There was the strong aroma of yeast as Mom prepared the bread dough. Watching the bread rise on top of the refrigerator was a timetable as to when dinner might be. I knew when she punched down the dough it was getting closer. The smell of the thick beans simmering on the stove and the bread baking in the oven was heavenly. As we waited for dinner we would write our names in the steam that had collected on the picture window in the living room and Dad would watch the last minutes of a sporting event on TV.

While savoring this favorite Sunday dinner Dad would reminisce about his extended family from back east or tell entertaining stories about Aunt Hattie. His favorite was to bring up how much she ate the last time she came to visit from Tennessee. He always talked in a funny southern accent and mimicked Hattie's drawl when he told those stories. Dinner was relaxed. Everyone laughed. We often got an added treat if Mom made Whip and Chill or Jello pudding that she served in cocktail glasses and topped with whipped cream. ( note: That was real whipped cream. Mr. Picky wouldn't hear of Dream Whip or "that stuff in a can".)

Whether it was beans and bread, pot roast, ham (which the bone went in the freezer for the bean dish) , or homemade vegetable soup Sunday dinner was a fine time to gather around the table at my childhood home.
photo by Dazed81 on flickr


  1. We are not so good at eating around the table together, but it is something I'd like to do more. Some of my favorite conversations happened at our dinner table when I was growing up. Your post has made me decide to make a greater effort to create those family times with my own kids. Thanks!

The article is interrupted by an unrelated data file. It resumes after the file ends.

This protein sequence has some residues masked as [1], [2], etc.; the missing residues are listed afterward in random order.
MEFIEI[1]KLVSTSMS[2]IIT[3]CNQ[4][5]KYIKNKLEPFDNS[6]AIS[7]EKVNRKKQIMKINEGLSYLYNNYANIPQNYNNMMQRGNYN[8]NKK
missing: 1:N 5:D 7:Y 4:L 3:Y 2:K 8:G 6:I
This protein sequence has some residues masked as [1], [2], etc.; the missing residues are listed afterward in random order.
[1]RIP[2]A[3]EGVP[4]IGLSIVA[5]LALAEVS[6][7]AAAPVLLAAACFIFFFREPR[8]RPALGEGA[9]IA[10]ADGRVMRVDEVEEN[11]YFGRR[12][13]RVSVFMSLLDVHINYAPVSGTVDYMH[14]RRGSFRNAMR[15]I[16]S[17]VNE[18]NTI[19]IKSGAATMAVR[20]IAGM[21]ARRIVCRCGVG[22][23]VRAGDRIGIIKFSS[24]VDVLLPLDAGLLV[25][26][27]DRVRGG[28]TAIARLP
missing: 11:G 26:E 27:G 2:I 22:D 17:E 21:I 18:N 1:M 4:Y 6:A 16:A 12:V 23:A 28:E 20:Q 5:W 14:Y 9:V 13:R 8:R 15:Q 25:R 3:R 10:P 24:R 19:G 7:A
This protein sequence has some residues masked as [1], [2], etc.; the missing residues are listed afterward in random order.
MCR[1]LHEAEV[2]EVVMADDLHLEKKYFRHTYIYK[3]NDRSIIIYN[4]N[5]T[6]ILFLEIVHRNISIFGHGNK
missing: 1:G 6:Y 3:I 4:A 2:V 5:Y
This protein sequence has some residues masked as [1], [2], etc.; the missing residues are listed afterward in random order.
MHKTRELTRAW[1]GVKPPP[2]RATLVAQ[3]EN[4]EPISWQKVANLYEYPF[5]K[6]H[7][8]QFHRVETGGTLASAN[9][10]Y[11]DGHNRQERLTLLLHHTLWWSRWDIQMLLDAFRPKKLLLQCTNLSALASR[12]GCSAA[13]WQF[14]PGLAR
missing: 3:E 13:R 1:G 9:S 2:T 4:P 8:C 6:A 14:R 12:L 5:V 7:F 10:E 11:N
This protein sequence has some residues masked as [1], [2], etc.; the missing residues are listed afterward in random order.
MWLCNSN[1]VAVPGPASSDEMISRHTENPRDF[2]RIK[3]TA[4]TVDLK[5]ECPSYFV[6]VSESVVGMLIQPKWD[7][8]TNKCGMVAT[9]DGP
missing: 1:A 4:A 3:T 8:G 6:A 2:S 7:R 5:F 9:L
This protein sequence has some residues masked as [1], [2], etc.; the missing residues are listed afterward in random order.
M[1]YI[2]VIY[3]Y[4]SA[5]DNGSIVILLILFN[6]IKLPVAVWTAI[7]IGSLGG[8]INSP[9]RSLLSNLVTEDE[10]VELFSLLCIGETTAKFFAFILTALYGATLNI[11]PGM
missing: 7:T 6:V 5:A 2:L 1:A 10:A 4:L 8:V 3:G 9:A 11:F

2. Even when the sibs get together now we still gravitate to a table. I hope you have some good family times gathering around the table.

  3. I grew up eating at the table with mom and dad and my sis every single day...

    Now - with my family, we're terrible. Eat on the run and at the kitchen bar and on the couch watchin tv. ...even in the bed watching tv... terrible.

    I must do better.

    Thanks for this.

  4. I grew up eating around the table with my family and I miss it.

  5. Oh your childhood dinner memories are so wonderful.....

    I remember having to sit and not utter a word, it was always a stressful hour, and low and behold if I didnt like something and couldnt eat it....

    I remember getting up the following morning after not being able to eat the dinner from the night before and it was placed in front of me cold for breakfast, still couldnt eat it, when I got in from school again it was placed in front of me, now cold and congiled lol..... this went on for 4 days, 4 days with nothing to eat, until on the 5th day I had no choice but to eat it..cos I was just soooo hungry.... no fridges in those days, surprised it didnt kill me LMFAO....

    I LOVE sitting around the table with my lads, its not always possible for us all to be there now, what with hectic lives everyone has, BUT its something that I have done with my own kids from when they was tiny.... how else can one have time to sit and talk about the day or any problems etc....


  6. how times have changed. Women really worked hard on keeping the family fed. And many men expected it. I have a cousin who still cooks everything -- even right down to making her husband a sandwich for lunch. I feel so blessed to be married to a guy who can fend for himself!

    Whew. Marmite Toasty's dinner sounds absoutely atrocious!!